While COVID-19 has shaken up most industries during 2020, each market has found ways to forge ahead. This includes various industrial businesses that are relying on new trends to assist growth and development. For some brands, this has been as simple as switching from paper logs to electronic logs to record hours of service.
Other niches, like the fleet industry, are working harder than ever to incorporate new technologies and maintain professional certification. This impacts contractor, fleet managers, roadside inspection professionals, end-users, and much more across the United States.
The fleet industry is investing more in tech.
From pickup trucks to commercial motor vehicles, the fleet industry has continued growth due to ongoing needs for shipping, distribution, and service. Even small fleets have seen the impact of mobile apps, electronic logging devices, and fleet management system technology. If you’re operating a motor carrier fleet and you haven’t yet invested in electronic logging devices (ELD) it’s time to do so. The ELD mandate and ELD compliance regulations have altered vehicle inspections, duty status logs, and even the diagnostic ports across the truck industry. For example, take commercial-use pickups. Having an ELD for pickup trucks is handy due to the ease of use for logs, the record of duty status, and the simplicity of the ELD devices.
As provisioned by the Federal Motor Carrier Safety Administration, the ELD mandate helps create a safer workplace environment. These FMCSA regulations are going to continue to impact the industry as time goes on, with few exemptions. Whether you’re a fleet owner, one of many driveaway-towaway drivers, or you maintain a small pickup business, the ELD rule is going to continue to affect you through HOS compliance and more.
Controlled work areas continue to be a focus.
Cleanroom construction (also written as cleanroom construction) is nothing “new,” strictly speaking. Workers across the U.S. have had a continued need for workspaces free of contaminants and pathogens. The construction process, however, is subject to numerous technological shifts and regulations that make room fabrication more intentional. For the medical device manufacturing industry, for instance, certain transparency and visibility regulations take precedence. Even if you have years of experience in the field, clean rooms are a bigger focus now than ever, thanks in no small part to COVID-19.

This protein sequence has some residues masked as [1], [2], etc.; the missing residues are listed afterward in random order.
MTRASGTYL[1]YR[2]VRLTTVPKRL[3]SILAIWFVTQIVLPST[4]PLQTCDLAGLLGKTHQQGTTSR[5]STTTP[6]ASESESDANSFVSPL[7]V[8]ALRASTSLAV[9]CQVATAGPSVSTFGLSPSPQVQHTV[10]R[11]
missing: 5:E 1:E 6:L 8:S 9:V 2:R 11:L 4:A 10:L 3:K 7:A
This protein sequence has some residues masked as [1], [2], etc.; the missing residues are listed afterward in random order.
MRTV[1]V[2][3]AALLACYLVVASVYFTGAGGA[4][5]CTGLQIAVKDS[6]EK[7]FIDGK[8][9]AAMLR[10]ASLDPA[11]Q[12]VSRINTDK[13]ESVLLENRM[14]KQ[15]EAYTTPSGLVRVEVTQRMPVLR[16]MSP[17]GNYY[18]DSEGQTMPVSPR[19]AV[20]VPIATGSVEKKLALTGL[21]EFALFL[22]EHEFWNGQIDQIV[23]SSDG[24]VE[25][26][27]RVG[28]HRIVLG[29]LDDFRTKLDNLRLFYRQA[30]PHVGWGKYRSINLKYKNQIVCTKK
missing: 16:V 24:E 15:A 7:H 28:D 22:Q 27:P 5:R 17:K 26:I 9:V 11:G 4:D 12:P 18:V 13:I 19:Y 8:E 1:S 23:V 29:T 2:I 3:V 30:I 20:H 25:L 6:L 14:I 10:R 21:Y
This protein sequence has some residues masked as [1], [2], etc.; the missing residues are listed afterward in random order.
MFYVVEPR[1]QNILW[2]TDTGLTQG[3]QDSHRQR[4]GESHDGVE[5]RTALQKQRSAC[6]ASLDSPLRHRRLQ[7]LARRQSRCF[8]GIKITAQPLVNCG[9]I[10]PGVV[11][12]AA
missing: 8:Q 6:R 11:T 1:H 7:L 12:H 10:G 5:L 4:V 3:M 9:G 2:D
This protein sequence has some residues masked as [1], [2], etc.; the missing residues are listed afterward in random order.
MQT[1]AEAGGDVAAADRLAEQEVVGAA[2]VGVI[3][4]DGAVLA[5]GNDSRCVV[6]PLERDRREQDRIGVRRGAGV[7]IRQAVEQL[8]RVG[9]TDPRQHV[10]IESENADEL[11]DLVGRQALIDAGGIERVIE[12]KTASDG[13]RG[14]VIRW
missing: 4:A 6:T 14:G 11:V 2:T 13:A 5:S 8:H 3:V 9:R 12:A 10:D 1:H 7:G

Some of the key cleanroom regulations include regularly updated paperwork, appropriate logbooks and sensors, cleanliness analytics, and more. Temperature and humidity are also major factors in the cleanroom process. Having proper adapters, HEPA filters, and well-maintained ceilings impact the industrial construction market greatly. By failing to adhere to these regulations, contractors and subcontractors are subject to fines and penalties.
Cobot integration steadily grows.
Collaborative robots are a newer technology that is greatly impacting the need for corporate flexibility and manufacturing automation. These robots have the potential to dramatically reduce costs, assist workers with standard tasks, and even create safer workspaces across numerous industries. Cobots are being applied in a number of industrial settings and have the demand for collaborative robots is forecasted to continue growing as the year’s progress.
Material handling, in particular, will benefit from cobots greatly. Pick and place lines are liable to see much less downtime and greater levels of productivity than ever before. This is a boon to many workers and administrators alike. It’s easy to account for this growth as the technology is almost strictly beneficial for the bottom line.
Between electronic logbooks, engine control modules, collaborative robots, and controlled workspaces, it’s hard to predict what the next set of industrial trends could be. Look for new tech cropping up in the 30-day period leading to 2021 to get a glimpse at what the future may hold.